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9 activities to keep seniors occupied at home

If you’re stuck at home and are taking care of your elderly parents or are a senior yourself, you may have started to feel a little edgy. Your usual routines have been disrupted, and eventually, cabin fever may have started to set in. 

Worry not, however. These are some simple activities to keep your mind active and drive away boredom, along with improving your physical and mental health. 

1. Buttons and Zippers Activity

Practice their fine motor and coordination skills using items you would find in your home! No other equipment needed!

Have your senior do and undo buttons on shirts and zippers on pants!

Skills: Fine motor, coordination, sensory awareness, self-care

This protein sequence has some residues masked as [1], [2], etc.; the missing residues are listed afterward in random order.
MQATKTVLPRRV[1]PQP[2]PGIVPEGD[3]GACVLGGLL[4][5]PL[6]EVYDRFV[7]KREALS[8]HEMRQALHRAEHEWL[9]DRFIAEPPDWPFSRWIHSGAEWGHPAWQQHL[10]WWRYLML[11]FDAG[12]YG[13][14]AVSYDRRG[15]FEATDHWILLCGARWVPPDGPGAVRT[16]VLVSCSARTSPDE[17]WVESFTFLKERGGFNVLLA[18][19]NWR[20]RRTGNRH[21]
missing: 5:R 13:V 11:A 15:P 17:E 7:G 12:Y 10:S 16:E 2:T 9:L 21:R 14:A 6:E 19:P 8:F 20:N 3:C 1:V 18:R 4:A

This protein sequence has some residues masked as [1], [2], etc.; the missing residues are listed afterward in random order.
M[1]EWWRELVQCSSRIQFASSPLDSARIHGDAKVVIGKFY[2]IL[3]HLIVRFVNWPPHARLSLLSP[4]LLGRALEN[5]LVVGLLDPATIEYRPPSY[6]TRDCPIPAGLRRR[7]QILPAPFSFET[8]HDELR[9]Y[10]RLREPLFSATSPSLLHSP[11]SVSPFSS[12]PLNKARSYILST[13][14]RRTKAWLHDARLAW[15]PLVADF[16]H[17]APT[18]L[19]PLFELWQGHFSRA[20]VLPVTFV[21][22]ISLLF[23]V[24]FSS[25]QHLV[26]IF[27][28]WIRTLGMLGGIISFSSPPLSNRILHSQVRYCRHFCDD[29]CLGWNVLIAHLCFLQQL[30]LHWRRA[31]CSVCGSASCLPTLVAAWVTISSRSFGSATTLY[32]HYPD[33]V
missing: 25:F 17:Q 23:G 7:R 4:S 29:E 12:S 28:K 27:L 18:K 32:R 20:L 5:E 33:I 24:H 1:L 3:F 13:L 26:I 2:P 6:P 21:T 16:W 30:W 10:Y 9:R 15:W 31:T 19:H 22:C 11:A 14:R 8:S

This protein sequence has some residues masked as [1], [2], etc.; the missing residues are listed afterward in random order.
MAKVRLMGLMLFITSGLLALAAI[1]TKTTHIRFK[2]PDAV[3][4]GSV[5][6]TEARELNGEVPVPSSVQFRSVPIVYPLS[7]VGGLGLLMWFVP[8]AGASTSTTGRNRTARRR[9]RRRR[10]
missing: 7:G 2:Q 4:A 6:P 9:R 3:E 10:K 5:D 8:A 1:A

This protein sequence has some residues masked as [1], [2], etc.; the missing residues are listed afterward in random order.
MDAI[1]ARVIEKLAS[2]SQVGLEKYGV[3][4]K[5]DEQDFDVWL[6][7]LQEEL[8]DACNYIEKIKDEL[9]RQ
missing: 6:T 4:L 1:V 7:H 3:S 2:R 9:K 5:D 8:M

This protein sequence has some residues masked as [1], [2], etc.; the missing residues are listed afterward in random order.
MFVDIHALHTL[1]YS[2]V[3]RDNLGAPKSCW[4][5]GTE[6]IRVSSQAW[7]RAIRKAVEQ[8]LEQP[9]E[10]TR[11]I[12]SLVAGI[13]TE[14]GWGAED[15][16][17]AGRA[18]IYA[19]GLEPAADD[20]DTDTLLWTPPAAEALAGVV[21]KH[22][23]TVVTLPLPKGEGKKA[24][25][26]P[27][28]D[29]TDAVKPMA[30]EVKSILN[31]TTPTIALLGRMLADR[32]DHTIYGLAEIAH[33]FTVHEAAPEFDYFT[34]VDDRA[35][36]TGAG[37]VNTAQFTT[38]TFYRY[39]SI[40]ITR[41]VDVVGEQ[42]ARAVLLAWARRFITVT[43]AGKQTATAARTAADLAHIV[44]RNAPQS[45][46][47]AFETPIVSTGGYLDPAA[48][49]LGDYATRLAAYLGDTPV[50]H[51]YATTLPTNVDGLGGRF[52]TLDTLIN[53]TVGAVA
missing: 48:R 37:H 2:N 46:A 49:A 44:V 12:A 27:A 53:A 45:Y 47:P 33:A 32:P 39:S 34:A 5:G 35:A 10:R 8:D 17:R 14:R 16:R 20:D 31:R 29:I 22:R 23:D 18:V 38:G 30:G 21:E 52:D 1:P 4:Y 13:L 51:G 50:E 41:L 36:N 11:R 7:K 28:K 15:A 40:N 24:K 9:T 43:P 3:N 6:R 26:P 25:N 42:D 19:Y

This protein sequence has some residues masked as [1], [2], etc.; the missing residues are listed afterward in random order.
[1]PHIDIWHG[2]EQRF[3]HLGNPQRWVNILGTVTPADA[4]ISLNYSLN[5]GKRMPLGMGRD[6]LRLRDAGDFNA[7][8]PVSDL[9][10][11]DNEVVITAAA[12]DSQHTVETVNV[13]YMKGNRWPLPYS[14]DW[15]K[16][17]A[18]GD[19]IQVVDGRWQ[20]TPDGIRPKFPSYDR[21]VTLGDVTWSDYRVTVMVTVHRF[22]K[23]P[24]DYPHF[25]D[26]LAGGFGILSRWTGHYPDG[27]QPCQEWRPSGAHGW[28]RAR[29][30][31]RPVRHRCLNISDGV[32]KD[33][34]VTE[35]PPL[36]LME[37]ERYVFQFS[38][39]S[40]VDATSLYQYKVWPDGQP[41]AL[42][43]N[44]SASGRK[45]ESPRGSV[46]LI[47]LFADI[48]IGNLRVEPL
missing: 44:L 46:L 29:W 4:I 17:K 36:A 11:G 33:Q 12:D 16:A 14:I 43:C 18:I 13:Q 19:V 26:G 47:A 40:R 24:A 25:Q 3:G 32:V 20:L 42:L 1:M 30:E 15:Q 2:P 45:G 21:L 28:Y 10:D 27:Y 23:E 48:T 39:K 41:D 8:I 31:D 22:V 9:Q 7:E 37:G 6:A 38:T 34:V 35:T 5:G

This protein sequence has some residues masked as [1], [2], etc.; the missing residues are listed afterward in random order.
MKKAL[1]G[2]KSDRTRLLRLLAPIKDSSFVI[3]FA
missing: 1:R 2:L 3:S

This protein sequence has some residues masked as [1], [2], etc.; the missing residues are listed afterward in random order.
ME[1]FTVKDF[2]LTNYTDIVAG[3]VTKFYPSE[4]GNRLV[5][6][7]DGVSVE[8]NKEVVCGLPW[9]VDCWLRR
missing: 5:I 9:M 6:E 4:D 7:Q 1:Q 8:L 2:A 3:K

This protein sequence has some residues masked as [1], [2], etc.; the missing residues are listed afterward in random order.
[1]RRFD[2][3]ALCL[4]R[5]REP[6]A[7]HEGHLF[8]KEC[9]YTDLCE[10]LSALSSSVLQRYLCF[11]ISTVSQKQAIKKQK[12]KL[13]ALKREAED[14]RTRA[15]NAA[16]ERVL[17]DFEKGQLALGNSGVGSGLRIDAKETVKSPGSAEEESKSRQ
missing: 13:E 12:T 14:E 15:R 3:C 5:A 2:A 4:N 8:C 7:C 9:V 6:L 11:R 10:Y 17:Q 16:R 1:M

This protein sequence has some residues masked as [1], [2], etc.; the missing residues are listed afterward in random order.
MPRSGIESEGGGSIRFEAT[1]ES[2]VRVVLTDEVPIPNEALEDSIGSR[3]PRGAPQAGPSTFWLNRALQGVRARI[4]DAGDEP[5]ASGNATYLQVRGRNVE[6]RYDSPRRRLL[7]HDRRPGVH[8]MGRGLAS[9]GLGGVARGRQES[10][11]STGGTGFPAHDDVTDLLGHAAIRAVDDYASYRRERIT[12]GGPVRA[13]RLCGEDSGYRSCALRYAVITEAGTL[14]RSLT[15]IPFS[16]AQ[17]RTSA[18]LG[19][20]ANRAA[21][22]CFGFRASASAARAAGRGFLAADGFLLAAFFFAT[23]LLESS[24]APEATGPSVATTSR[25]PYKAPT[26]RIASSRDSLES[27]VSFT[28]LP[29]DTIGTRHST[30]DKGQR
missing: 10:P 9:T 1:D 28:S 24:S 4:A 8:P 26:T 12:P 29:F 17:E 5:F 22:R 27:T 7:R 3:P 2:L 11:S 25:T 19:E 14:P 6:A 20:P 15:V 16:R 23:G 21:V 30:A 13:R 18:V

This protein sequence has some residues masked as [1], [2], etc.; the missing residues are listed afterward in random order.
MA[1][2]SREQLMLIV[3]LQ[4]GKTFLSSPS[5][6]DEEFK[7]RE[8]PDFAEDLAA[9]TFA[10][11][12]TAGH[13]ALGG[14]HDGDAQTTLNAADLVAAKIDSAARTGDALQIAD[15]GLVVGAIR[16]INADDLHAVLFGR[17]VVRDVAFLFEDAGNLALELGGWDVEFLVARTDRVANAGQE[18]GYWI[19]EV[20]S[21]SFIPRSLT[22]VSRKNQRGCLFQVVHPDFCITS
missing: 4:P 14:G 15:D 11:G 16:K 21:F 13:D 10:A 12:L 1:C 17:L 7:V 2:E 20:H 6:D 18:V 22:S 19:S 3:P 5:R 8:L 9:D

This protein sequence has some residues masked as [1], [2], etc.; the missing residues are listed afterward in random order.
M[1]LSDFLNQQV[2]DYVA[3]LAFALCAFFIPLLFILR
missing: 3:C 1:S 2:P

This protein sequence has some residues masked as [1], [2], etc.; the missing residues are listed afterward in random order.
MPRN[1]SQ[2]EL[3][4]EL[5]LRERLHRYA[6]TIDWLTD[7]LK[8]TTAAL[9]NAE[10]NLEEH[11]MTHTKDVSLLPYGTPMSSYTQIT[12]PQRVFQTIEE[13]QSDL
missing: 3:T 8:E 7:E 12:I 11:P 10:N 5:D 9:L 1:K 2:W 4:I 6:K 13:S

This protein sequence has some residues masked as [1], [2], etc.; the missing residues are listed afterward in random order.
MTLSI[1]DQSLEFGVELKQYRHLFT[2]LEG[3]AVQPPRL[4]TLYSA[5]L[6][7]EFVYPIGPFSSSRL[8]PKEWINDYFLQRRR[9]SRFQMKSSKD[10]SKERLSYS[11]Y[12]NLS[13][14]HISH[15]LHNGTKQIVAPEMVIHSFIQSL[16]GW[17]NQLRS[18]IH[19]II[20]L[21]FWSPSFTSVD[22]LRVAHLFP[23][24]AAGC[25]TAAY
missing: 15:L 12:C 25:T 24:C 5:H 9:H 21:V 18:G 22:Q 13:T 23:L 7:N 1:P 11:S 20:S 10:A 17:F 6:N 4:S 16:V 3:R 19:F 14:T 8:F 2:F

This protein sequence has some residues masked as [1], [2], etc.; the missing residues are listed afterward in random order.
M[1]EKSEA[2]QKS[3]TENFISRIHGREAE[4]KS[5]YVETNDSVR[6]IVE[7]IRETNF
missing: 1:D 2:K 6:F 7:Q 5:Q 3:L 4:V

• Button down shirts / polo tshirts
  • Jeans / pants

For a less/ more challenging activity, you can:

  • Decide on the number of buttons for them to work on
  • Instruct your senior to do alternate buttons
  • Size of buttons (i.e. smaller buttons will increase the challenge of the task)
  • Working on jeans or pants, would require your senior to manipulate both buttons and a zipper

Additional Resources:

2. Plastic Grocery Bag Folding

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Fold plastic bags into triangles so that they can be easily kept into the kitchen cabinets. It is not only a good way to organise your kitchen drawers, it can also be an activity used to encourage your senior to practice their coordination and sequencing skills.

Skills: Coordination, sequencing skills